A Fitting Ending

As of 8:24 PM, last Thursday, I reached THE END on the first draft of Beaumont #26, Den of Iniquity. I’m now deep in the editing process, but that’s another story. What finishing the manuscript really means is that, as of now, over the course of the last 40 years, I’ve written 67 books. That’s a lot of books.

Unfortunately, every once in a while, one of my stories or a detail in one of them hits a reader’s personal hot spot. Any number of people let me have it because J.P. and Joanna “had an affair” in Partner in Crime. Really? What book did they read? In the aftermath of a stressful moment—a life-or-death moment—they had an instant of mutual attraction, but trust me, nothing happened between them! That moment came and went. Period!

In Downfall it’s the balloons! At the very end of the book, during the course of Joanna’s mother’s and stepfather’s funeral at a fictional High Lonesome Ranch a barrage of fictional balloons were released into a fictional blue sky. Any number of people have written to read me the riot act about releasing those fictional balloons, even though no fictional animals were harmed in the process.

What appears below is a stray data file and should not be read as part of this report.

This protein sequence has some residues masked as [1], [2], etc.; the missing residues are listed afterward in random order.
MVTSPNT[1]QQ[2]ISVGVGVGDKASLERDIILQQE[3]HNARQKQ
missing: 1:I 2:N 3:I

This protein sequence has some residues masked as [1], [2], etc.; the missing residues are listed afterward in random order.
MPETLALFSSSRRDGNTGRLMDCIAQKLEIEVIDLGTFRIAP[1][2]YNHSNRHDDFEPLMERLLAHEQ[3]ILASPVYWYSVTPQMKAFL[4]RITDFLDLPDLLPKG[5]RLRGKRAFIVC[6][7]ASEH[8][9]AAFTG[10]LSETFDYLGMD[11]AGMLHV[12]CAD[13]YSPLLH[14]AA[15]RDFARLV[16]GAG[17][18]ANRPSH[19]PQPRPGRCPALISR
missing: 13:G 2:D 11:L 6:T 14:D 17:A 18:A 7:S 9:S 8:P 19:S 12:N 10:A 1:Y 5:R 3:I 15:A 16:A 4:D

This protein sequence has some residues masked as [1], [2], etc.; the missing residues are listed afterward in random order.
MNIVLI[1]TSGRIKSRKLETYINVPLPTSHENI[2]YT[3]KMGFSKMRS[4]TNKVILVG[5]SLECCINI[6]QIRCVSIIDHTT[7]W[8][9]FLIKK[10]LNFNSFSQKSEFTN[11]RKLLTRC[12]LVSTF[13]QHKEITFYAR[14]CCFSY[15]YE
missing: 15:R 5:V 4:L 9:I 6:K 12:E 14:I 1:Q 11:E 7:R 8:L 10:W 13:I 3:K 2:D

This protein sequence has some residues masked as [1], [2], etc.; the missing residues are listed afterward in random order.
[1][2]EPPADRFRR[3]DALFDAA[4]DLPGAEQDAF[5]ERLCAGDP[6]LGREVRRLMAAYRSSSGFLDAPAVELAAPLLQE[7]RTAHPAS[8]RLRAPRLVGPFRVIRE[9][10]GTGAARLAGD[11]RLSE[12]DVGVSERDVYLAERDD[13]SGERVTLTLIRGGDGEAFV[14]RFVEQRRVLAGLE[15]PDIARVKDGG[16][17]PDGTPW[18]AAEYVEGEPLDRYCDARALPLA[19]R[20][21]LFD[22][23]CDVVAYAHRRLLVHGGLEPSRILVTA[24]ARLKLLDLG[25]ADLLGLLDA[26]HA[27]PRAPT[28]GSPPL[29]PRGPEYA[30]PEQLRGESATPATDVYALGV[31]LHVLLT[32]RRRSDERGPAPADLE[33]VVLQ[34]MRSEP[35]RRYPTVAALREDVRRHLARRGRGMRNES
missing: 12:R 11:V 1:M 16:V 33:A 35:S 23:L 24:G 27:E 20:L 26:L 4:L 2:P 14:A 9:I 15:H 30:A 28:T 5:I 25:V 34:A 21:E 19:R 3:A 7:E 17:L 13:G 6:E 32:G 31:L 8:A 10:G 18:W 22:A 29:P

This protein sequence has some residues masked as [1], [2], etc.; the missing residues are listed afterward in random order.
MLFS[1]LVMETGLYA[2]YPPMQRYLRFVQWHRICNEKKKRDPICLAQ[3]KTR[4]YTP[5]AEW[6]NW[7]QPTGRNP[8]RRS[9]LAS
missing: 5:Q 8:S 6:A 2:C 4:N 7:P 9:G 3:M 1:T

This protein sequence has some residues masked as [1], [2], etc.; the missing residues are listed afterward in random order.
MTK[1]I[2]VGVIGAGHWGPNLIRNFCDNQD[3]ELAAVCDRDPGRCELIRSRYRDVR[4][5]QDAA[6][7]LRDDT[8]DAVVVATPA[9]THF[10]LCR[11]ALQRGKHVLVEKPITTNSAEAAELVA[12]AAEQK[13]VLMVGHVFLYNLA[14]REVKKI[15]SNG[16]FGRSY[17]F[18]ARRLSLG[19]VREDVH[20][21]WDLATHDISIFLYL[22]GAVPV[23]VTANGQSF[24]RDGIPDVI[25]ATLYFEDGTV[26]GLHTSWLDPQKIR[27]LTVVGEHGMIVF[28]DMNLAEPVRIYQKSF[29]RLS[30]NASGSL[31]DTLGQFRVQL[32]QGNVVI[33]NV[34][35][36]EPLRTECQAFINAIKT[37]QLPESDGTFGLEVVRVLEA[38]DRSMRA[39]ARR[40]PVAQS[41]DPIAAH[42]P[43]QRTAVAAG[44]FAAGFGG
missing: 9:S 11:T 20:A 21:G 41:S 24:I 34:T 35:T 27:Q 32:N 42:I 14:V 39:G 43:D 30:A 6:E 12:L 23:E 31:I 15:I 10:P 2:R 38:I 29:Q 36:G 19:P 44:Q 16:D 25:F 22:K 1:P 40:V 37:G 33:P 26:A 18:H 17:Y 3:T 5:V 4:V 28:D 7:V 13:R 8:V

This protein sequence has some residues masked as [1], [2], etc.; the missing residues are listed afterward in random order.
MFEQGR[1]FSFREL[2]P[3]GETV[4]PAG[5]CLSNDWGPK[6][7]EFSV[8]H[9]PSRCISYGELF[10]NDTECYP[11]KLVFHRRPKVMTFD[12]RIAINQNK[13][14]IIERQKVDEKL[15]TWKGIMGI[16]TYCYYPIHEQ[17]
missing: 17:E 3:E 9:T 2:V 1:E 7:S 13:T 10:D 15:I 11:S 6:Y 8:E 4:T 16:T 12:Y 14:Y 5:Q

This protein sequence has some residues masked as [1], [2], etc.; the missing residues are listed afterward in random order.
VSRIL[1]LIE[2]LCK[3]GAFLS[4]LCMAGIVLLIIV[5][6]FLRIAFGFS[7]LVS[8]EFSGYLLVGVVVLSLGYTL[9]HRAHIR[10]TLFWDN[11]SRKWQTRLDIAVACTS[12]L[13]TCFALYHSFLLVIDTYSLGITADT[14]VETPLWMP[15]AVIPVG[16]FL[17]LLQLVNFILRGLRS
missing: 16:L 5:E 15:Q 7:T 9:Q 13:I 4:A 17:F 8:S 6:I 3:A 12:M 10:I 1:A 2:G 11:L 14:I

So recently when I received two emails in the same week with Downfall in the subject line, I expected the second one, from someone named Edd, would be yet another complaint about the balloons. It wasn’t. Instead it was something entirely different, and here’s a small excerpt:

I lost my parents long ago. Years apart, by natural causes. As the oldest of the relatives at the funerals, and the only one in uniform, I was expected to be, and was, the rock that held everybody else together. Uniforms are like baseball in (A League of Their Own) “There’s no crying,” and I didn’t allow myself to.

As I said earlier, my mother was a major fan of Roy Rogers. In the late fifties or early sixties, when television finally made it to town, we of course watched Roy and the gang, and sang along with “Happy Trails” like everyone else. It became a watchword. Going to school = “Happy Trails”, going to bed = “Happy Trails”, and so forth.

This is where my lengthy spiel comes to the end. As I read Joanna’s last words from the eulogy at her parent’s service, I lost it and had to put the book down for quite a while as I finally got to have that long cry that I had denied myself for so many years, as I said “Happy Trails” one more time and honored my loving parents, George and Eleanor.

Edd Kande

If that didn’t give you goosebumps, you’re probably not paying attention. Next week, I’ll post about what I wrote back to him, but in the meantime I need to return to editing. I put in twelve solid hours on that job yesterday, and I’ll probably do the same today.

At the moment, however, it occurs to me that when all those folks who were so focused on the balloons were reading about George and Eleanor’s funeral, they may have missed the whole point of that loving gesture.

Edd Kande didn’t.

He got it.

56 thoughts on “A Fitting Ending